Surfing The Deathline uses .png format images for its pages. Although they take up a lot more space than .jpg versions, they have an advantage of being colour-accurate. A major problem of .jpg is that for images in black & white, a single pixel of colour will shift the white and black values away from their correct tones. So, where you get two pages butting up against each other at the spine, the greys might not match.
InDesign CS5 has no direct png output option, so the workflow is:
PageExporterUtility script to output the pages as individual .pdf files
Convert the .pdfs to .pngs
rename the .pngs and move them to the appropriate EPUB document’s image directory.
I had created an Automator action, which took in the .pdf files, and converted them to .png, and saved them to disk. It took about 3-5 minutes to do all 236 pages.
But there was a problem with he output…
Certain pages, seemed to have red & blue fringing on their text. Going through the .pdf files, it bcame apparent that it was linked to the pages which had a specific masterpage controlling their appearance. Looking at that masterpage, the thing that suggested itself as problematic, was the page number – it was frontmost in the layering stack. So, I deleted and recreated the page number object in the masterpage, applied it to the pages, and reran the .pdf to .png workflow.
Problem solved. Almost.
My large sound effects were still showing red/blue colour fringing. After a couple of days research, it became apparent that this was caused by the system applying sub-pixel antialiasing to the .pdf file during the render.
After experimenting with commandline options for disabling it, I found out there was actually a checkbox for it in the System Preferences app. Unfortunately switching it off makes the system’s display look worse, so what I needed was a way to toggle it off, run the image processing steps, then switch it back on.
After some experimenting, and asking on forums, I was able to get an Applescript that did the job, and add it to my Automator action:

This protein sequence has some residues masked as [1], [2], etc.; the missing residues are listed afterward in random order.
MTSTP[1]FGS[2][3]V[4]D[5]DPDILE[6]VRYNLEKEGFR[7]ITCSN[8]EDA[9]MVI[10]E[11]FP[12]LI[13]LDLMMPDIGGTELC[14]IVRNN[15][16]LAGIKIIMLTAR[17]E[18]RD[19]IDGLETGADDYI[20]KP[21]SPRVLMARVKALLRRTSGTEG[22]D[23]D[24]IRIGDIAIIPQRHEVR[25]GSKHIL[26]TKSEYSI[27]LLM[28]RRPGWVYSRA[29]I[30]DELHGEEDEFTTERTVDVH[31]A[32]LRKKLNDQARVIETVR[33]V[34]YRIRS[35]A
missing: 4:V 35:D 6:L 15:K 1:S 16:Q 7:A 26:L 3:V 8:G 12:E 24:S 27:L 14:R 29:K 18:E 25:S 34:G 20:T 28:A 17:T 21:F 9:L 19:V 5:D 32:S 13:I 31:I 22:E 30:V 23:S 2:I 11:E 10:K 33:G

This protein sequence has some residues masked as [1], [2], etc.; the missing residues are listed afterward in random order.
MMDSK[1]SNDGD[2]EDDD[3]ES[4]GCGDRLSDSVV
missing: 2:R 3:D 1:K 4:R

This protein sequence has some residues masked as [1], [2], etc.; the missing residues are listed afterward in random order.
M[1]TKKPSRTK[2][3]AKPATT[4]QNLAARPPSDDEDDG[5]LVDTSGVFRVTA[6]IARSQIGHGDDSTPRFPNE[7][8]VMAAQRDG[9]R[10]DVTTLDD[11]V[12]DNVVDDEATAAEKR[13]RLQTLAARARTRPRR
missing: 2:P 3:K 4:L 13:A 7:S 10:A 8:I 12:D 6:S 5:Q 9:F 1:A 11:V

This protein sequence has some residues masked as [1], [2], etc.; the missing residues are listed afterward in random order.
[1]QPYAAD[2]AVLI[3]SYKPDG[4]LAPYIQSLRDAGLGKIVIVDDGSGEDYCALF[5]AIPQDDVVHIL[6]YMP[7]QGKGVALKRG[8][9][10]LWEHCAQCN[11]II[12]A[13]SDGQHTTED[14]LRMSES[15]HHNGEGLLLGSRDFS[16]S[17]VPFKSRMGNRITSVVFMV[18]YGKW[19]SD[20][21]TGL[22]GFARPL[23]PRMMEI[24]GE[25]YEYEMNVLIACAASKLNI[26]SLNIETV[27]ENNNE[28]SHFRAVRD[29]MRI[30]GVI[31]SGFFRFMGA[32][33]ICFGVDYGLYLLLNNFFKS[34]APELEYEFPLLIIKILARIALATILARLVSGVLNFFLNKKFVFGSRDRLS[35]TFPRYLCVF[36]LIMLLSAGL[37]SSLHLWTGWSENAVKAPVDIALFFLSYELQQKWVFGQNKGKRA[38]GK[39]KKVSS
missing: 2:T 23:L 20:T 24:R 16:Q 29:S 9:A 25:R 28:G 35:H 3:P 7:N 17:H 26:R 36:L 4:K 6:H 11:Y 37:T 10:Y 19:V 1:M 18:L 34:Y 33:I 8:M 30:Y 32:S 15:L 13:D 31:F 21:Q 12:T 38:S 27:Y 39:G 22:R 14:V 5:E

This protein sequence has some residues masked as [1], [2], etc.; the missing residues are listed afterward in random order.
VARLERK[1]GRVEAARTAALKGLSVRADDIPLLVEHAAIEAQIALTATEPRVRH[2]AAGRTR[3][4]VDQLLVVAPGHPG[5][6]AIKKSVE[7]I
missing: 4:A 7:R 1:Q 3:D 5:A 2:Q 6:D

What this does is:
run an Applescript to open System Preferences, test if the checkbox is ticked, untick it if it is, close System Preferences, then,
run all the pdf files through the Render PDF Pages as Images function to create png files, then,
move the converted versions to a new location. Then,
open System Preferences, test the antialiasing setting, and switch it back on, then close System Preferences.
It was fantastic – I had a wonderful system that, once I’d output the .pdfs from InDesign, could after selecting all of them, render them all to .png in a single right-click.
But there was a problem…
Images which crossed the spine of the EPUB book weren’t aligning correctly. Clearly, something was wrong with the way the Automator renderer was converting .pdf into .png. It didn’t matter what scale I rendered it at – even at the full native 300dpi, the problem remained.
When I compared it against doing the same process manually in Photoshop, it also became apparent that the math behind Automator’s conversion was out – files were always cropped 1-2 pixels smaller from Automator, than they were from Photoshop.
Then I started researching if there was an alternative commandline image processor in macOS – something I could call from an Applescript, to replace Render PDF Pages as Images. Thankfully, there was – SIPS, Scriptable Image Processing System.
After a bunch more research, I managed to sort out the appropriate commands, and gave SIPS a go on my pdf files. The results were the same. I tried it manually with Preview, the results were the same, again. It appears SIPS is the core image processor all these built-in macOS tools use, and it’s SIPS that has the bad math function for rendering PDF files as images.
Sips also produced pretty garbage image quality, compared to Photoshop.
So now I was looking for an alternative to SIPS, and I managed to find one – ImageMagick, a cross-platform commandline image processor. It uses Ghostscript, an opensource alternative to Postscript to render the .pdf, so everything about it will be separate from the SIPS processes. After a couple of days trying to figure out how to install it (hey, opensource projects, try making your basic documentation an educational resource for people who haven’t used your tools previously), I was able to make it work…